Newsweek's new owners think they can succeed at something its previous owners failed at: printing a weekly magazine in the United States.
IBT Media, the obscure media company that bought Newsweek in August, said Tuesday that it intends to revive the magazine's print edition early next year, possibly as soon as January.
The announcement is a remarkable twist in Newsweek's evolution, coming less than a year after its previous owner, IAC, stopped printing the magazine. The brand was basically left for dead -- but now the cover of IAC's final edition, with the phrase "#LastPrintIssue" rendered as a Twitter hashtag, seems decidedly premature.
First reported by the New York Times, IBT Media's decision is at odds with a general magazine industry move away from print and toward the Web, at least when it comes to the kind of news coverage that the Newsweek brand is known for.
On Monday, one of the nation's most esteemed weeklies, New York magazine, announced that it would soon shift to an every-other-week publishing schedule while beefing up its Web production. But some publishers continue to see money-making opportunities in print. Hours before the Newsweek announcement on Tuesday, the owner of The Week, a digest that summarizes news from other outlets, said that it had decided to slightly expand its publishing schedule, from 48 weeks a year to 51 weeks.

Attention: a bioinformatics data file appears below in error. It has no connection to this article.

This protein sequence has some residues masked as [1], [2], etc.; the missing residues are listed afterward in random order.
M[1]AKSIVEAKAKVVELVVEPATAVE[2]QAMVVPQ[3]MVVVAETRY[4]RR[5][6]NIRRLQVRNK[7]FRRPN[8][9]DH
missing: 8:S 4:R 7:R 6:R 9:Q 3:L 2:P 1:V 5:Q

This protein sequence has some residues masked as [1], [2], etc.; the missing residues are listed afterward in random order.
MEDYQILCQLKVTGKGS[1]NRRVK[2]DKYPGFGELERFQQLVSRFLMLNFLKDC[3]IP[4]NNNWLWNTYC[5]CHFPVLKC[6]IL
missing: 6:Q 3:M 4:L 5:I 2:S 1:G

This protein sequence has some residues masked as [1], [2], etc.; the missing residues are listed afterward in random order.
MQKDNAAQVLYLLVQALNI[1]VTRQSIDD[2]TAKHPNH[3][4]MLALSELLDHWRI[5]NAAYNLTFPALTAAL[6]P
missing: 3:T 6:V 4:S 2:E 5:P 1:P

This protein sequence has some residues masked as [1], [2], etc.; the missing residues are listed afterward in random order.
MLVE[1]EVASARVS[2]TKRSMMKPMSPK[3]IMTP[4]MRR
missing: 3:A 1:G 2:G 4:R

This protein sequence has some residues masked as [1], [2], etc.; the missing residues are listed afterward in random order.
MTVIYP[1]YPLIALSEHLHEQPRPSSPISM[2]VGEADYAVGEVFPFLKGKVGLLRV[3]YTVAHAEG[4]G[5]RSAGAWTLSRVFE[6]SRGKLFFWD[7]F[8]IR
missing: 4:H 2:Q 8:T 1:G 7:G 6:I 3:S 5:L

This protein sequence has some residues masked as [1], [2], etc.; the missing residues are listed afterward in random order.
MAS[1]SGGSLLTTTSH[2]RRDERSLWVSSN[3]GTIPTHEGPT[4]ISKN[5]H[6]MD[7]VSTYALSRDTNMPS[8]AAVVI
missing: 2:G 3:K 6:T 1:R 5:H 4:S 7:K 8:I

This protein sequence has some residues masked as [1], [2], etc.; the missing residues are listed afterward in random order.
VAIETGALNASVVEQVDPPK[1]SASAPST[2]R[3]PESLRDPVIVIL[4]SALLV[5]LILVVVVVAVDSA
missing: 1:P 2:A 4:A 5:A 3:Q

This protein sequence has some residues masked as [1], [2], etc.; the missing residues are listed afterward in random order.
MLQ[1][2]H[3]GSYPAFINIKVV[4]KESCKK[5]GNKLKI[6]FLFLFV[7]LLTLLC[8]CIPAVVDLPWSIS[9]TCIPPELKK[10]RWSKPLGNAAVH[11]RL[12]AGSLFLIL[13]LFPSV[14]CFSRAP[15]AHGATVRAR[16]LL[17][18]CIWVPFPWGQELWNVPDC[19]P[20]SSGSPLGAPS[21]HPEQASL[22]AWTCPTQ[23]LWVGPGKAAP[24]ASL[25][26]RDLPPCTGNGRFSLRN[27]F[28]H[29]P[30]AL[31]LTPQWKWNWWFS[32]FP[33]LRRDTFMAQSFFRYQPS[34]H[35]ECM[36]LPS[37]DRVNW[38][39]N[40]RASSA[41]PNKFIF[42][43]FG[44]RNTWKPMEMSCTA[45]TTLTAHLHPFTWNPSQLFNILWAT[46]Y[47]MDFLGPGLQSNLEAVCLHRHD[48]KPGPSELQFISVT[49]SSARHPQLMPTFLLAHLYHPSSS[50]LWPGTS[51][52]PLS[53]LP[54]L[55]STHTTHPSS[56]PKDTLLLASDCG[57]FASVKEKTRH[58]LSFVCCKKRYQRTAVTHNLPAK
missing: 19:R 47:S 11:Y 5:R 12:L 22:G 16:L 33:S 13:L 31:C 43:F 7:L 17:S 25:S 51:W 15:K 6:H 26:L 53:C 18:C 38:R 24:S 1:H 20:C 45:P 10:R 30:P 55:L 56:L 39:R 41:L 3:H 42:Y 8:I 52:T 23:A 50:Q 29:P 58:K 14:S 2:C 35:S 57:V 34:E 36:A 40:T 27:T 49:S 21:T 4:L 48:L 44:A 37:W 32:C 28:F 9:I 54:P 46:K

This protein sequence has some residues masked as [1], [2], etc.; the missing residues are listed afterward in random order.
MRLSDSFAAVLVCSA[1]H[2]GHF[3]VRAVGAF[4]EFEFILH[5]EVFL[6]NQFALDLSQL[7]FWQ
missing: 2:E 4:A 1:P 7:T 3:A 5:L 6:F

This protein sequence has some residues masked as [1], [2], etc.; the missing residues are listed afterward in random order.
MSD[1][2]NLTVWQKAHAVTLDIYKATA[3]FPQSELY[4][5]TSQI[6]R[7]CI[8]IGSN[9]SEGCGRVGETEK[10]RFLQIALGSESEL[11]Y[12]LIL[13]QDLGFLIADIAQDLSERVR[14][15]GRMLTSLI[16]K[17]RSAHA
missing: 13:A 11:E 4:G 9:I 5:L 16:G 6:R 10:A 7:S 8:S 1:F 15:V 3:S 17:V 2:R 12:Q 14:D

The new iteration of Newsweek will apparently have something in common with The Week: a reliance on paying customers rather than advertisers. The Week has ads, and Newsweek will too. But the bulk of The Week's revenues come from circulation.
Jim Impoco, who became Newsweek's editor in chief shortly after IBT Media acquired it, said "ads will be icing" for the reborn print edition of his magazine. Subscriber revenues will cover expenses, he said, because "we won't charge less than it costs to produce."
"The new owners, Johnathan Davis and Etienne Uzac, are digital natives who saw a great journalistic and commercial opportunity in print," Impoco added. "And I'm so glad they suggested it."
Most of the print material will presumably be repurposed from Newsweek.com, the website that Impoco oversees, which includes a once-a-week online "magazine" that looks and feels a lot like a printed one. All of that is free currently. Enticing former Newsweek subscribers -- or brand-new readers -- to pay for it in print will be a stiff challenge.
But the new print edition will attract some attention, if only for its name and journalistic legacy. Publications like The Economist have proven that there is still some room in the marketplace for thoughtful recaps of the week's news.
Asked what readers of the previous Newsweek print edition would recognize about the new one, Impoco said, "The new Newsweek will be deeply reported and global, which is what it was when it first came out 80-odd years ago and is what it should be now."